Scientists have taken a look into the popularity of e-cigarettes.
Michael Steinberg of the Rutgers Robert Wood Johnson Medical School in the USA, leader of a pilot study about the perception and use of these nicotine delivery devices, said that was in their marketing - they are simply "cooler" than nicotine inhalers.
Steinberg's team conducted a crossover trial during which 38 current smokers from New Jersey tried out the e-cigarette and the nicotine inhaler over a period of three days each. The participants rated the e-cigarette to be more acceptable and "cool," and judged it to be more helpful and effective in the process of trying to quit smoking. The e-cigarette also provided superior satisfaction and physical reward compared to the inhaler, and was even on par with the participants' own tobacco cigarettes.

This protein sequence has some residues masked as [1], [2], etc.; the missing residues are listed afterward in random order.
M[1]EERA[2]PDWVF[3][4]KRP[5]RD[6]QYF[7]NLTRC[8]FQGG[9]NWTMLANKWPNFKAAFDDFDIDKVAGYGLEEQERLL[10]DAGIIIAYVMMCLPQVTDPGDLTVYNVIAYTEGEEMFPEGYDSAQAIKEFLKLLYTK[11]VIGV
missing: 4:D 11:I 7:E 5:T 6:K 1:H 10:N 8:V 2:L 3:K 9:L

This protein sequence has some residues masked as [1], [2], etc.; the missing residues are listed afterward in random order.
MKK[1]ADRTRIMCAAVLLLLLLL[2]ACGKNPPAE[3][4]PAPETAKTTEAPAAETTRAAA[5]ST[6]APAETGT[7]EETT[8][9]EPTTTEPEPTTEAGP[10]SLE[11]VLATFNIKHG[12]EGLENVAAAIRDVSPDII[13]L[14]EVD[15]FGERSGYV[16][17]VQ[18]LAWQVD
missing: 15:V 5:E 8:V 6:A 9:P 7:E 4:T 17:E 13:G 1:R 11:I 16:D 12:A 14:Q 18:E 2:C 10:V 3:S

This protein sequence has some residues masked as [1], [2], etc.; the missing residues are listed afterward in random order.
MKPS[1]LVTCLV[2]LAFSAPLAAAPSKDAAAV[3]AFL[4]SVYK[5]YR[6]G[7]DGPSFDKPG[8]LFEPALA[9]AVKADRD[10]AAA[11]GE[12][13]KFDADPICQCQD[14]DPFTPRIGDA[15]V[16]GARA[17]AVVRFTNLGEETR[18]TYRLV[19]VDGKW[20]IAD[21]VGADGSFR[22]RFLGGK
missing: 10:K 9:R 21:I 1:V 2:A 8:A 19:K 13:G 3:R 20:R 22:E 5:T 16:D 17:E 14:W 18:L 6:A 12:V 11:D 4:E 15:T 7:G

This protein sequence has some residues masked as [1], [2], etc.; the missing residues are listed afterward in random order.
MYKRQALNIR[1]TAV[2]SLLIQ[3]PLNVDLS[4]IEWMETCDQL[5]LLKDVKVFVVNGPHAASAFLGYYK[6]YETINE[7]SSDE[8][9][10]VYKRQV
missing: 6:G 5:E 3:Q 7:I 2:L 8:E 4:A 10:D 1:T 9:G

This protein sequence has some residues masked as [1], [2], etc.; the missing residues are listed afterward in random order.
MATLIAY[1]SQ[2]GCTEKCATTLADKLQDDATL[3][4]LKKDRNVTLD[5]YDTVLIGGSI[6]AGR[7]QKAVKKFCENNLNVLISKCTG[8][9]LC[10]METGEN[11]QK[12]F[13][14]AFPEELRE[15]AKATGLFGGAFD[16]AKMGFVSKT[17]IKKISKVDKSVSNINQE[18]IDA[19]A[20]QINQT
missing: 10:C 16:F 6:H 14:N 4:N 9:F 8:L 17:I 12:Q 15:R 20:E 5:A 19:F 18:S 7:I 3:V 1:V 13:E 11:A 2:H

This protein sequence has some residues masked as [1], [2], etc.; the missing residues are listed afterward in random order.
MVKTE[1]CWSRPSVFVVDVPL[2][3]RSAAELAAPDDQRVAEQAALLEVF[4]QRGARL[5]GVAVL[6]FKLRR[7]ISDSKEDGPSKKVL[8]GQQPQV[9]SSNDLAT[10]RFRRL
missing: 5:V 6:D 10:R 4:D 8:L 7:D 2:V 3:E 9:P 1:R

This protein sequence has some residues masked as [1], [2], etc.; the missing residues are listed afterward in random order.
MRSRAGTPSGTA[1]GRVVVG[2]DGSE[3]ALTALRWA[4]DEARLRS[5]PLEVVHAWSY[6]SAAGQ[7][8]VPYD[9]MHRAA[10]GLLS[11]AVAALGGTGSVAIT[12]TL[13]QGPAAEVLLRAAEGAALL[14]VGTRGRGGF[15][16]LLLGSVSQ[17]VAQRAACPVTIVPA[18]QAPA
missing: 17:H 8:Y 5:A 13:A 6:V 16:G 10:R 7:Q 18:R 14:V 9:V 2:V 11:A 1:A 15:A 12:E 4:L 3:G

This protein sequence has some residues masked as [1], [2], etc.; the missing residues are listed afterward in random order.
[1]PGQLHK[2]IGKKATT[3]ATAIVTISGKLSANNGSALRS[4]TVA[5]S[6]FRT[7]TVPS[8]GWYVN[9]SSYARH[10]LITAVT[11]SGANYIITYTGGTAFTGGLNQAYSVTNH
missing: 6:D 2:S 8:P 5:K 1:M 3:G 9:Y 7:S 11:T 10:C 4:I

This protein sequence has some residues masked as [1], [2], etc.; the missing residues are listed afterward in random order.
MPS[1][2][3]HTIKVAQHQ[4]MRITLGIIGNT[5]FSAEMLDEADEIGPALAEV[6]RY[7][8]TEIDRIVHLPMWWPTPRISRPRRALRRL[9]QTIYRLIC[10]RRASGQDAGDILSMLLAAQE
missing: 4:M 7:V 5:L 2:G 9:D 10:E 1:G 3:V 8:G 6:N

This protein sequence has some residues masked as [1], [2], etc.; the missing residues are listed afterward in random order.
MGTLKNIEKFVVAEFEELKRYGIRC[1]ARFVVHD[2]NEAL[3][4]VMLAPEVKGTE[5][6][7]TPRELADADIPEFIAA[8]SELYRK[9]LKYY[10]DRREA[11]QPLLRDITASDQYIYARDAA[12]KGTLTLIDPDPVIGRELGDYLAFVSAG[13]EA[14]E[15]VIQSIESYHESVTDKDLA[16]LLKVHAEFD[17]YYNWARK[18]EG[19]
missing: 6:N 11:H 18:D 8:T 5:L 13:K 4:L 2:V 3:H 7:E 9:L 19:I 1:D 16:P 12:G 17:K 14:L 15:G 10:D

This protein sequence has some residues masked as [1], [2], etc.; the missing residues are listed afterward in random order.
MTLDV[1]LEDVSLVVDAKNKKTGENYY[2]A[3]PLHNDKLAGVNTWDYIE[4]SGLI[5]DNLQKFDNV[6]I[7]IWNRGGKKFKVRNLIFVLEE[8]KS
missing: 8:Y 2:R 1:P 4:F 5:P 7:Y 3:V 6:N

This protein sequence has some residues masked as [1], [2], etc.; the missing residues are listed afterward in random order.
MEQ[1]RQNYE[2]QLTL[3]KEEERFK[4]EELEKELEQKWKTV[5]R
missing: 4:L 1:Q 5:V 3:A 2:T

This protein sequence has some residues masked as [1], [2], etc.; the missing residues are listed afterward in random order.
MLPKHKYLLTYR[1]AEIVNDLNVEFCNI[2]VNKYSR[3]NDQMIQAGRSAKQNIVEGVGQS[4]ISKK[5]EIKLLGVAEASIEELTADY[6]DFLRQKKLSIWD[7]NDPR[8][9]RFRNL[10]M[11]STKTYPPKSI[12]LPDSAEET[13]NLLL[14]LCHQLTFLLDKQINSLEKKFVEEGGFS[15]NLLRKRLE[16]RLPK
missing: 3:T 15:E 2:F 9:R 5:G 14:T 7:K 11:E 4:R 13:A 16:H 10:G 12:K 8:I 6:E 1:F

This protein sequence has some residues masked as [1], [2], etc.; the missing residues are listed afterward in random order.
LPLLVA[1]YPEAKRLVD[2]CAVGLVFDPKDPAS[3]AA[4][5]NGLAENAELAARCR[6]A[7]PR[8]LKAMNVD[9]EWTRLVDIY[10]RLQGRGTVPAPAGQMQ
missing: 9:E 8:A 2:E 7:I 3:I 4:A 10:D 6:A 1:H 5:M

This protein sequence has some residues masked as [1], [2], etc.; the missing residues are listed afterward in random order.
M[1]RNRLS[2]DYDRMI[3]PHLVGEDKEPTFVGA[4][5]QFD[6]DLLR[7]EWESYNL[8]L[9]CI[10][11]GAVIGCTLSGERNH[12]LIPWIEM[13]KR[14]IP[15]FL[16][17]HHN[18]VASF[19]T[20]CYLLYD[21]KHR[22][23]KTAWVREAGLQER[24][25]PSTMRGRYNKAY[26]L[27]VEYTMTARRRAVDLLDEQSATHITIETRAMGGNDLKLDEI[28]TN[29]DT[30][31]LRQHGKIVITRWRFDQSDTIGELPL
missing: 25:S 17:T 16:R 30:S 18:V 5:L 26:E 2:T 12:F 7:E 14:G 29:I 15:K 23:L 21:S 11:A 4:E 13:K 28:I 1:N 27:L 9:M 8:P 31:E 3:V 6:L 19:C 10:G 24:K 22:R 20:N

Seventy-six percent of the participants said they would indeed use an e-cigarette to help them quit. Eighteen percent (seven of the 38 participants) did not smoke at all during the three-day test period using the e-cigarette, while only 10 percent (four participants) refrained while using the inhaler.
The study has been published in the Journal of General Internal Medicine.